Kristen Wiig has spent the years since the mega-success of “Bridesmaids” not exclusively churning out more blockbusters. Instead, she’s mostly been involved in smaller, challenging, even dramatic independent films. Her latest, after “Girl Most Likely,” “Hateship, Loveship” and “The Skeleton Twins,” is “Nasty Baby,” the latest from Chilean filmmaker Sebastian Silva, who previously did “Crystal Fairy” and “Magic Magic” — two films with another American star known for comedy, Michael Cera. In the film, Silva himself stars with Wiig as Freddy and Polly, two friends who, along with Freddy’s boyfriend (TV on the Radio’s Tunde Adebimpe), are trying to conceive a child together. It plays like a nice drama — until a bothersome neighbor (Reg E. Cathey), who’s till then skulked about the sidelines, forces the third act in a frightening and shocking direction.
How did you two meet?
Sebastian Silva: We met on OK Cupid. I saw her on a floater in a really beautiful pool. She was holding a drink, and I was like, “Who is she?” No, we were introduced by Alia Shawkat [who’s in the movie]. She knew I was looking for someone to play Polly and she just saw this connection.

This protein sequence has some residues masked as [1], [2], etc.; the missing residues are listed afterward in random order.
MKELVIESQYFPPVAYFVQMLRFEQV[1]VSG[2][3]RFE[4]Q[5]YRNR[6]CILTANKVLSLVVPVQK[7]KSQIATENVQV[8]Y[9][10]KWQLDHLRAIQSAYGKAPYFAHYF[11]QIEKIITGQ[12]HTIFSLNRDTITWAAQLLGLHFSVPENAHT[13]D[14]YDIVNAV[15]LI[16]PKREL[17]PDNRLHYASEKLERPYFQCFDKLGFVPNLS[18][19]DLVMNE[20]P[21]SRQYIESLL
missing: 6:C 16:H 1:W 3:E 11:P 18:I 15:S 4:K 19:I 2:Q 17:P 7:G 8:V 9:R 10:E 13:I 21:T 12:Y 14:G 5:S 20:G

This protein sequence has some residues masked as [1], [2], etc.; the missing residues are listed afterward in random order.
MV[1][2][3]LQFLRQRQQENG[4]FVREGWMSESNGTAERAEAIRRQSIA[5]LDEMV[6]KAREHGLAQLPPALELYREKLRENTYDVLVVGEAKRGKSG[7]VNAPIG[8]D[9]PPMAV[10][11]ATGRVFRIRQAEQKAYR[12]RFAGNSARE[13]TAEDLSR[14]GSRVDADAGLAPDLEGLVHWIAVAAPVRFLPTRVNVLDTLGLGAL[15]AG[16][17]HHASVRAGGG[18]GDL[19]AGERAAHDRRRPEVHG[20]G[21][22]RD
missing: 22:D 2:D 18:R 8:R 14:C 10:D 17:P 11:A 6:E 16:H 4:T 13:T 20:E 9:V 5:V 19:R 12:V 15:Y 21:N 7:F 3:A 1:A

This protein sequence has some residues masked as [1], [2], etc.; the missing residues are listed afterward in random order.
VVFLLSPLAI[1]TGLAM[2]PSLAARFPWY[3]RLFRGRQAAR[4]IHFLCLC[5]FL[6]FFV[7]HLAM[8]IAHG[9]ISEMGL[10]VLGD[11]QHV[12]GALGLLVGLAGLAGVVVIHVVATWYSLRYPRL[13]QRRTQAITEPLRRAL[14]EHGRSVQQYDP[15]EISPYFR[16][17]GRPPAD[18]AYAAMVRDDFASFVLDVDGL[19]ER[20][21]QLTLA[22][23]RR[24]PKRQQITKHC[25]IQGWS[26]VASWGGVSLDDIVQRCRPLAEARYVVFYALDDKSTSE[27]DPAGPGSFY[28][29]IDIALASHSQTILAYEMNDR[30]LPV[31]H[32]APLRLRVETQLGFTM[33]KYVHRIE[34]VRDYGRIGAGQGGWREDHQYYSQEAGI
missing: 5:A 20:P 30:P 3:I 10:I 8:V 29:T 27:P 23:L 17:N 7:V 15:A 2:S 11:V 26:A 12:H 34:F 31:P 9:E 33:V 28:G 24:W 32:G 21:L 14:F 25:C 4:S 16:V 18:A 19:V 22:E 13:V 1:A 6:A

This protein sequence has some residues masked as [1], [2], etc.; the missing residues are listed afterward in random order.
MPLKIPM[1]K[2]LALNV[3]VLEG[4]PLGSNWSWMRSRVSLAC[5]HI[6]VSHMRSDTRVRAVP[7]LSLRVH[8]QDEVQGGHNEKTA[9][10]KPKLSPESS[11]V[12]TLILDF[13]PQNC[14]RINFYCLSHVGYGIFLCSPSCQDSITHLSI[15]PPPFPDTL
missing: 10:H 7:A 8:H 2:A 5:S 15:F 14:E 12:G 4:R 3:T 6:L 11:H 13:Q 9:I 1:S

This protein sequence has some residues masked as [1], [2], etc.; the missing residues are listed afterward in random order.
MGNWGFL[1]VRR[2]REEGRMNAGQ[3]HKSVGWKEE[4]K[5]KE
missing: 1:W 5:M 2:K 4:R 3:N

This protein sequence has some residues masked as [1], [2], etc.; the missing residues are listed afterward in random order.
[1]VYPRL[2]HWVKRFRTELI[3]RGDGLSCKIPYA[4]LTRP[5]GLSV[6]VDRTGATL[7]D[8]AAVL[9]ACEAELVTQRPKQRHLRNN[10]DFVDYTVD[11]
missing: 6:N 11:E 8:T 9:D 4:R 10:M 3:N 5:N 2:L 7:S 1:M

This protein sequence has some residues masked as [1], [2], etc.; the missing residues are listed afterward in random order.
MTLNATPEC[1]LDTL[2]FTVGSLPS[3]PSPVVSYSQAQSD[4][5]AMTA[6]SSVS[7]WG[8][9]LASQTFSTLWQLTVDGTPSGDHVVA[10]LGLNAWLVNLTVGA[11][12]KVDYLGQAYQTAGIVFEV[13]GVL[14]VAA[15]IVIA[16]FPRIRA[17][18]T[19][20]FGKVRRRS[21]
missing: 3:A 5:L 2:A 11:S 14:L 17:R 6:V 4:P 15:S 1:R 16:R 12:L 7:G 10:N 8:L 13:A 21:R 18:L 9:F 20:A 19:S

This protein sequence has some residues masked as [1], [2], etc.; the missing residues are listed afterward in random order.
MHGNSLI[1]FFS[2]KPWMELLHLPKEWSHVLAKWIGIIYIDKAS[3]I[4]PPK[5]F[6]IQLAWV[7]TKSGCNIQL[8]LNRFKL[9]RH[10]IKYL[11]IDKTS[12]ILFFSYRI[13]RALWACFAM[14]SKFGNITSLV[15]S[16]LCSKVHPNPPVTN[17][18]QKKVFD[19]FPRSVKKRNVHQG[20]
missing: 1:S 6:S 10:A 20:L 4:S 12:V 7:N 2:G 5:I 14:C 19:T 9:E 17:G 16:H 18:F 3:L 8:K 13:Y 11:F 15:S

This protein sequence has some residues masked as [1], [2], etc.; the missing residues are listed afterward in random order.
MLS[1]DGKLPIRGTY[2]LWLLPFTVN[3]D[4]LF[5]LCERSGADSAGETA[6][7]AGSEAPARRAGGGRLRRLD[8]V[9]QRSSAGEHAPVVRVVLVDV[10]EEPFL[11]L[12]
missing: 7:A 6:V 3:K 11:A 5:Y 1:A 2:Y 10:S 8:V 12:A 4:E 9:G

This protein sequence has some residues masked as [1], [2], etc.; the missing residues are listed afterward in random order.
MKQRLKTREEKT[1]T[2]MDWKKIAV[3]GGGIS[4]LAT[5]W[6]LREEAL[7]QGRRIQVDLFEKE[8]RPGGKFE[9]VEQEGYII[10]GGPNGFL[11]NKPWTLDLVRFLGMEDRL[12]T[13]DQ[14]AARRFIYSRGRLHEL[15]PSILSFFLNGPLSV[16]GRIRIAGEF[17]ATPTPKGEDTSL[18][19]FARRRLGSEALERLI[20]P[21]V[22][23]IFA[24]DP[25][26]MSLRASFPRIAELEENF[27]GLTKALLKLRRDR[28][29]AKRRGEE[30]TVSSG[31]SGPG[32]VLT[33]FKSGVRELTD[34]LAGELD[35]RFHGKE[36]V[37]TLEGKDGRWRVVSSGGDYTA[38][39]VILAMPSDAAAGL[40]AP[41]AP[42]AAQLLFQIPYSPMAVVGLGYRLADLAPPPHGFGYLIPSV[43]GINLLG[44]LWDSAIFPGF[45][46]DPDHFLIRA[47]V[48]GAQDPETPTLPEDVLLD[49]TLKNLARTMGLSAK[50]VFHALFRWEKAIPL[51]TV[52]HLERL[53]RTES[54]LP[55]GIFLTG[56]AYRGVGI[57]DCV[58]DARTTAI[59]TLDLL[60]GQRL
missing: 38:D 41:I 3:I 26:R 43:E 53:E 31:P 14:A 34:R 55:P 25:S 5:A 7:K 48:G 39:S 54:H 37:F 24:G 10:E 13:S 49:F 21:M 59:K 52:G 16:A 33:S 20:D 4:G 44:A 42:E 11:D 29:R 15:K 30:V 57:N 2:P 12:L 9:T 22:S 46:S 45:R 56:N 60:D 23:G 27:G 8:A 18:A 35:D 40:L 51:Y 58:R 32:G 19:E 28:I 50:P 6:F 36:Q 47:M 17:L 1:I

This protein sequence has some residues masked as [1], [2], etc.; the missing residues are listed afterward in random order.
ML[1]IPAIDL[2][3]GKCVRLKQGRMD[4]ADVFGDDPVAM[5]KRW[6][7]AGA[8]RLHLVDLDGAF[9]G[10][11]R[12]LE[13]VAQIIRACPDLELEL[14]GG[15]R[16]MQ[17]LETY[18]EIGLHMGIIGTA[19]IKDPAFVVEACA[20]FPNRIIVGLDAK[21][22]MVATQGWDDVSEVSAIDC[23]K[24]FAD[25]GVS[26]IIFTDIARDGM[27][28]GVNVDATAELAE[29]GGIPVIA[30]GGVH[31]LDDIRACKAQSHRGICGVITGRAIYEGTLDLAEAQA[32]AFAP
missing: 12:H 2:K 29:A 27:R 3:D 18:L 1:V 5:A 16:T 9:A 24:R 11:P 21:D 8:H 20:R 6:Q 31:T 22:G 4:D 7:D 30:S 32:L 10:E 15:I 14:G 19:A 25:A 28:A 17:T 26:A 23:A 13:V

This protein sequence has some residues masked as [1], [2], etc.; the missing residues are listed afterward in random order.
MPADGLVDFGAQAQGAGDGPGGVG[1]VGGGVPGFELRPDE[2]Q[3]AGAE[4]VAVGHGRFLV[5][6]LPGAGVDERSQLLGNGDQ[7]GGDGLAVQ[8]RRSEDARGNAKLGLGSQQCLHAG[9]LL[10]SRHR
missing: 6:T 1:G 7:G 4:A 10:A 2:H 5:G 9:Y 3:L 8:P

You two have really lived-in chemistry in the movie. How long did it take for you two to click?
Kristen Wiig: It was pretty quick. We all sat around Sebastian’s kitchen table on day, and it was just easy the way conversation flowed.
Silva: And we just became more used to each other as we were shooting the film. It was 21 days. You spend so much time with people shooting movies; either you get closer or farther part. We just got closer. Every day we were more comfortable around each other and the friendship solidified.
That’s important for the way the scenes play out, which seem to be partly improvised, or at least loose. What was the script like?
Silva: There was a 20 page outline where every action is fleshed out and we knew exactly what needs to happen in every scenes. It was not one of those “mumblecore” movies, where it’s like, “OK, guys, action!” There were specific directions for each character in each scene. But no dialogue was written. We knew what information each of us had to convey in each scene, and we talked about how we were going to convey that.
Kristen, you have a long history of improv comedy. How was doing it for a naturalistic drama?
Wiig: I’d never improvised a dramatic scene, really, let alone a whole film. It really forces you to figure out who your character is and what they think about every possible thing. Everything you say has to come from that perspective. It’s very different from improvising comedy. With comedy you have to say in the realm of the scene and the character you’re playing, while looking for jokes.